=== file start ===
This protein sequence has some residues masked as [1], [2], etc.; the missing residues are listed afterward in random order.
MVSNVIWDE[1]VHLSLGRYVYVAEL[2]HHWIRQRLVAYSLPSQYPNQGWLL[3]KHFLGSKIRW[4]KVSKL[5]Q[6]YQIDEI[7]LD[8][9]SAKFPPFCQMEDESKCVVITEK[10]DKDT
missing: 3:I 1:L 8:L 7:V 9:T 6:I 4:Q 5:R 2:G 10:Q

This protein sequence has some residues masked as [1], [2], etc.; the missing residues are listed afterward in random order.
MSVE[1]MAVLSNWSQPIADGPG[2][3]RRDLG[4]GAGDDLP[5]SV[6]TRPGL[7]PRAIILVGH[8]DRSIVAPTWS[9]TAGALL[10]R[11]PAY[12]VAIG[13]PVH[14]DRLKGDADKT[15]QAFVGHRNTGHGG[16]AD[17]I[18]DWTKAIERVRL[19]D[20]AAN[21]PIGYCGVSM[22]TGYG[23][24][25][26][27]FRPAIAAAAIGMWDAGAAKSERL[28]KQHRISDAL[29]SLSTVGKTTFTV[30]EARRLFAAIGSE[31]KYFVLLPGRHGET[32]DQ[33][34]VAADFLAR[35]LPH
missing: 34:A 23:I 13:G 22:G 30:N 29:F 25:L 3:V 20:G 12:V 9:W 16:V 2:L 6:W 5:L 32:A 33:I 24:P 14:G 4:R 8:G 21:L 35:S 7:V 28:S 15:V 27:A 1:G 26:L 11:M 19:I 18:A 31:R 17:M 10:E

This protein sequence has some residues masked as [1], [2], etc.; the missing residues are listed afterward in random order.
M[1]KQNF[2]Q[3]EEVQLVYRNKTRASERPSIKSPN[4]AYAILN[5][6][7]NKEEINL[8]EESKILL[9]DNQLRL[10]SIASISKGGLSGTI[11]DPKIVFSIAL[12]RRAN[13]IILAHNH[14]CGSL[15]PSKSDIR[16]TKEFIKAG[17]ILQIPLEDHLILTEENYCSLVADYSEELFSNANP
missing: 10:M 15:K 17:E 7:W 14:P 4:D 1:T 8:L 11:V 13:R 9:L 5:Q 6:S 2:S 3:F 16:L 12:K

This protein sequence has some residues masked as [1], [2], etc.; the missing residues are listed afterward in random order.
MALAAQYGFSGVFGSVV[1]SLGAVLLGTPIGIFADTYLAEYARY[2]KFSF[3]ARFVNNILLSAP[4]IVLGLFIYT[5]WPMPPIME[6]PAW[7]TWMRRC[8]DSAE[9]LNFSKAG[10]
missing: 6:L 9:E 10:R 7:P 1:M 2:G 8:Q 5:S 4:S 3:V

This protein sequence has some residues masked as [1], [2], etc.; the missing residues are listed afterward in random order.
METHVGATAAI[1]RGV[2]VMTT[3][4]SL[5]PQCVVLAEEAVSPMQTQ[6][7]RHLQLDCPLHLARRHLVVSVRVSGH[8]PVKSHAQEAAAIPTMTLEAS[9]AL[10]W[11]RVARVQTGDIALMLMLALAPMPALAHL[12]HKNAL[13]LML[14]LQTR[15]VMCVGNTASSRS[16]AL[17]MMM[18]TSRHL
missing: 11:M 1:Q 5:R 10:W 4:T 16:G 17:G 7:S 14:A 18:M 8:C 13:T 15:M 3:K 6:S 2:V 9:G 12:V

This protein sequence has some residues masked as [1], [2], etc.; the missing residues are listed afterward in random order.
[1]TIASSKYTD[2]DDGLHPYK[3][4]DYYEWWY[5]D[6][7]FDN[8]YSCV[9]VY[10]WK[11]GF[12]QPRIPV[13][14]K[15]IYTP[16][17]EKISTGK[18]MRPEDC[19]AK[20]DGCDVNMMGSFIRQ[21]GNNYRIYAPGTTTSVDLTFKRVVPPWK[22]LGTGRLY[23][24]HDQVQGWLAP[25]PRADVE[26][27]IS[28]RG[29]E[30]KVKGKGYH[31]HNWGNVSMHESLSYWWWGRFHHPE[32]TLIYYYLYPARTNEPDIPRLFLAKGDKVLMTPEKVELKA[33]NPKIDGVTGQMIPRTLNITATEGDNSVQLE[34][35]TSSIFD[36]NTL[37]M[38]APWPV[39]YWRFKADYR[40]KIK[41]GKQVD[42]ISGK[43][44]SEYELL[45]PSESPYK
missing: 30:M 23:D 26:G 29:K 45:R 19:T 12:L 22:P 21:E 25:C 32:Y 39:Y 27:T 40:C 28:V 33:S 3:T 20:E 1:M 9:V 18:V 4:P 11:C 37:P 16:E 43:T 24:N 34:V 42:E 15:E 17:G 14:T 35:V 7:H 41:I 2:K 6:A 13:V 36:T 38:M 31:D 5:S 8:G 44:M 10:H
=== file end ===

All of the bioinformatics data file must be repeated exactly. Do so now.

This protein sequence has some residues masked as [1], [2], etc.; the missing residues are listed afterward in random order.
MVSNVIWDE[1]VHLSLGRYVYVAEL[2]HHWIRQRLVAYSLPSQYPNQGWLL[3]KHFLGSKIRW[4]KVSKL[5]Q[6]YQIDEI[7]LD[8][9]SAKFPPFCQMEDESKCVVITEK[10]DKDT
missing: 3:I 1:L 8:L 7:V 9:T 6:I 4:Q 5:R 2:G 10:Q

This protein sequence has some residues masked as [1], [2], etc.; the missing residues are listed afterward in random order.
MSVE[1]MAVLSNWSQPIADGPG[2][3]RRDLG[4]GAGDDLP[5]SV[6]TRPGL[7]PRAIILVGH[8]DRSIVAPTWS[9]TAGALL[10]R[11]PAY[12]VAIG[13]PVH[14]DRLKGDADKT[15]QAFVGHRNTGHGG[16]AD[17]I[18]DWTKAIERVRL[19]D[20]AAN[21]PIGYCGVSM[22]TGYG[23][24][25][26][27]FRPAIAAAAIGMWDAGAAKSERL[28]KQHRISDAL[29]SLSTVGKTTFTV[30]EARRLFAAIGSE[31]KYFVLLPGRHGET[32]DQ[33][34]VAADFLAR[35]LPH
missing: 34:A 23:I 13:G 22:G 30:N 29:F 25:L 3:V 20:G 12:V 9:W 16:V 2:L 6:W 5:L 32:A 33:I 24:P 14:G 4:R 8:G 21:L 35:S 7:V 28:S 15:V 27:A 1:G 26:L 11:M 19:I 18:A 31:R 17:M 10:E

This protein sequence has some residues masked as [1], [2], etc.; the missing residues are listed afterward in random order.
M[1]KQNF[2]Q[3]EEVQLVYRNKTRASERPSIKSPN[4]AYAILN[5][6][7]NKEEINL[8]EESKILL[9]DNQLRL[10]SIASISKGGLSGTI[11]DPKIVFSIAL[12]RRAN[13]IILAHNH[14]CGSL[15]PSKSDIR[16]TKEFIKAG[17]ILQIPLEDHLILTEENYCSLVADYSEELFSNANP
missing: 10:M 15:K 17:E 7:W 14:P 4:D 1:T 8:L 11:V 13:R 9:L 5:Q 6:S 2:S 3:F 16:L 12:K

This protein sequence has some residues masked as [1], [2], etc.; the missing residues are listed afterward in random order.
MALAAQYGFSGVFGSVV[1]SLGAVLLGTPIGIFADTYLAEYARY[2]KFSF[3]ARFVNNILLSAP[4]IVLGLFIYT[5]WPMPPIME[6]PAW[7]TWMRRC[8]DSAE[9]LNFSKAG[10]
missing: 6:L 9:E 10:R 7:P 1:M 2:G 8:Q 5:S 4:S 3:V

This protein sequence has some residues masked as [1], [2], etc.; the missing residues are listed afterward in random order.
METHVGATAAI[1]RGV[2]VMTT[3][4]SL[5]PQCVVLAEEAVSPMQTQ[6][7]RHLQLDCPLHLARRHLVVSVRVSGH[8]PVKSHAQEAAAIPTMTLEAS[9]AL[10]W[11]RVARVQTGDIALMLMLALAPMPALAHL[12]HKNAL[13]LML[14]LQTR[15]VMCVGNTASSRS[16]AL[17]MMM[18]TSRHL
missing: 11:M 1:Q 5:R 10:W 4:T 16:G 17:G 7:S 14:A 18:M 8:C 13:T 15:M 3:K 6:S 2:V 9:G 12:V

This protein sequence has some residues masked as [1], [2], etc.; the missing residues are listed afterward in random order.
[1]TIASSKYTD[2]DDGLHPYK[3][4]DYYEWWY[5]D[6][7]FDN[8]YSCV[9]VY[10]WK[11]GF[12]QPRIPV[13][14]K[15]IYTP[16][17]EKISTGK[18]MRPEDC[19]AK[20]DGCDVNMMGSFIRQ[21]GNNYRIYAPGTTTSVDLTFKRVVPPWK[22]LGTGRLY[23][24]HDQVQGWLAP[25]PRADVE[26][27]IS[28]RG[29]E[30]KVKGKGYH[31]HNWGNVSMHESLSYWWWGRFHHPE[32]TLIYYYLYPARTNEPDIPRLFLAKGDKVLMTPEKVELKA[33]NPKIDGVTGQMIPRTLNITATEGDNSVQLE[34][35]TSSIFD[36]NTL[37]M[38]APWPV[39]YWRFKADYR[40]KIK[41]GKQVD[42]ISGK[43][44]SEYELL[45]PSESPYK
missing: 30:M 23:D 26:G 29:K 45:R 19:T 12:L 22:P 21:E 25:C 32:Y 39:Y 27:T 40:C 28:V 33:S 3:T 20:E 1:M 9:V 18:V 4:P 11:C 37:P 16:E 43:T 24:N 34:V 42:E 15:E 17:G 14:T 35:V 7:H 41:I 2:K 6:A 13:V 36:T 38:M 31:D 5:S 8:G 44:M 10:H